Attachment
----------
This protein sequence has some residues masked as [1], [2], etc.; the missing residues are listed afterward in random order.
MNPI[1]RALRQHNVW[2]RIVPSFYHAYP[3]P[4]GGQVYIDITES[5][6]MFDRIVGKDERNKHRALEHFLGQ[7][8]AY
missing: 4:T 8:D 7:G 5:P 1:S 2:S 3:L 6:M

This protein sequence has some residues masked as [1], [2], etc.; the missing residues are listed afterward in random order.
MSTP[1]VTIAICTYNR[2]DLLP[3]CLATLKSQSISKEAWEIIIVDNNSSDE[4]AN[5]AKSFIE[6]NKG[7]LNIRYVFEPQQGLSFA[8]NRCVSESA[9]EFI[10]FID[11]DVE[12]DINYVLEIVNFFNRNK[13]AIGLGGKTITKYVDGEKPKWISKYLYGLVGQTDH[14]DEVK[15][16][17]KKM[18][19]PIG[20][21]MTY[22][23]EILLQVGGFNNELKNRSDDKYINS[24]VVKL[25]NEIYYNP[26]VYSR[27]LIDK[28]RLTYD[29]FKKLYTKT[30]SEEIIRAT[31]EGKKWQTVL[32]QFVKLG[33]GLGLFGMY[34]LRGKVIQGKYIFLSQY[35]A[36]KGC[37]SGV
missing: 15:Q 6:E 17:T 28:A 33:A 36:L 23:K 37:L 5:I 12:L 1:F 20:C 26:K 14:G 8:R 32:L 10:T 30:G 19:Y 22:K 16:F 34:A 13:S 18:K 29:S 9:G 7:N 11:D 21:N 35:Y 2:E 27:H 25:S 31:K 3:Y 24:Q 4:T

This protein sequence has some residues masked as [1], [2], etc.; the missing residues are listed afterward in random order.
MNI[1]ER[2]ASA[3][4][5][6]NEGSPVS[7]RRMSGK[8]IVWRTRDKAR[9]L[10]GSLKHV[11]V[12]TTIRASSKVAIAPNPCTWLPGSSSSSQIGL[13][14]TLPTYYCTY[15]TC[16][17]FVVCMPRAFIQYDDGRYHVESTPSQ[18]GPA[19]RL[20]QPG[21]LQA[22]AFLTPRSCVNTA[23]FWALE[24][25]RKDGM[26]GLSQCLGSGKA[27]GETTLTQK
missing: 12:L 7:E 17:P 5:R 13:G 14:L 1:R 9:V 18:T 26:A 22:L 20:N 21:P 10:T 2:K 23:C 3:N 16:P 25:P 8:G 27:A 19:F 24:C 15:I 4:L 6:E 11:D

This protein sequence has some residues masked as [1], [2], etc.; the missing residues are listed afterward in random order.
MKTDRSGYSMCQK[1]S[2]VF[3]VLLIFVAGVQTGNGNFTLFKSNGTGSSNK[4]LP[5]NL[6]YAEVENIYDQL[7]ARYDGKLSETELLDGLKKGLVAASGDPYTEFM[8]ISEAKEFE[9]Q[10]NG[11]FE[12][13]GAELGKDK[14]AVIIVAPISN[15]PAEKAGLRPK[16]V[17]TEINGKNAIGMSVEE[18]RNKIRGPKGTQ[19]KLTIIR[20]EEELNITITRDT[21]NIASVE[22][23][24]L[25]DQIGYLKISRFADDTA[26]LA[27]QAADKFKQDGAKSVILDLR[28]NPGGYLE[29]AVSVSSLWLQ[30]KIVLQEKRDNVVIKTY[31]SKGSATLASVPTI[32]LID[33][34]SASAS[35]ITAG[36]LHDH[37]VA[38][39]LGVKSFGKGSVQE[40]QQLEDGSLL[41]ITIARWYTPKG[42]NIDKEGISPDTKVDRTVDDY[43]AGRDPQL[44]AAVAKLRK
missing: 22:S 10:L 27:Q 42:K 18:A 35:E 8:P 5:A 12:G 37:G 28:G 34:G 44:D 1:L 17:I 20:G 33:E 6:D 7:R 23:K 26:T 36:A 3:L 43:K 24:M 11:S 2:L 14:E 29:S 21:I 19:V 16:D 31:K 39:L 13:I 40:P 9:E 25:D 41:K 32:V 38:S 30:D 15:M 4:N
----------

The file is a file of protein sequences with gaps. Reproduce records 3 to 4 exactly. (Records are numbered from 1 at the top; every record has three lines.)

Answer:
This protein sequence has some residues masked as [1], [2], etc.; the missing residues are listed afterward in random order.
MNI[1]ER[2]ASA[3][4][5][6]NEGSPVS[7]RRMSGK[8]IVWRTRDKAR[9]L[10]GSLKHV[11]V[12]TTIRASSKVAIAPNPCTWLPGSSSSSQIGL[13][14]TLPTYYCTY[15]TC[16][17]FVVCMPRAFIQYDDGRYHVESTPSQ[18]GPA[19]RL[20]QPG[21]LQA[22]AFLTPRSCVNTA[23]FWALE[24][25]RKDGM[26]GLSQCLGSGKA[27]GETTLTQK
missing: 12:L 7:E 17:P 5:R 13:G 14:L 1:R 9:V 18:T 26:A 22:L 20:N 21:P 10:T 2:K 23:C 3:N 16:P 25:P 8:G 27:A 19:F 24:C 15:I 4:L 6:E 11:D

This protein sequence has some residues masked as [1], [2], etc.; the missing residues are listed afterward in random order.
MKTDRSGYSMCQK[1]S[2]VF[3]VLLIFVAGVQTGNGNFTLFKSNGTGSSNK[4]LP[5]NL[6]YAEVENIYDQL[7]ARYDGKLSETELLDGLKKGLVAASGDPYTEFM[8]ISEAKEFE[9]Q[10]NG[11]FE[12][13]GAELGKDK[14]AVIIVAPISN[15]PAEKAGLRPK[16]V[17]TEINGKNAIGMSVEE[18]RNKIRGPKGTQ[19]KLTIIR[20]EEELNITITRDT[21]NIASVE[22][23][24]L[25]DQIGYLKISRFADDTA[26]LA[27]QAADKFKQDGAKSVILDLR[28]NPGGYLE[29]AVSVSSLWLQ[30]KIVLQEKRDNVVIKTY[31]SKGSATLASVPTI[32]LID[33][34]SASAS[35]ITAG[36]LHDH[37]VA[38][39]LGVKSFGKGSVQE[40]QQLEDGSLL[41]ITIARWYTPKG[42]NIDKEGISPDTKVDRTVDDY[43]AGRDPQL[44]AAVAKLRK
missing: 22:S 10:L 27:Q 42:K 18:A 35:E 8:P 5:A 12:G 37:G 28:G 34:G 44:D 1:L 17:I 20:G 33:E 6:D 7:R 23:K 26:T 36:A 3:L 43:K 24:M 11:S 2:L 14:E 29:S 21:I 19:V 16:D 31:K 39:L 13:I 40:P 9:E 25:D 41:K 32:V 38:S 30:D 15:M 4:N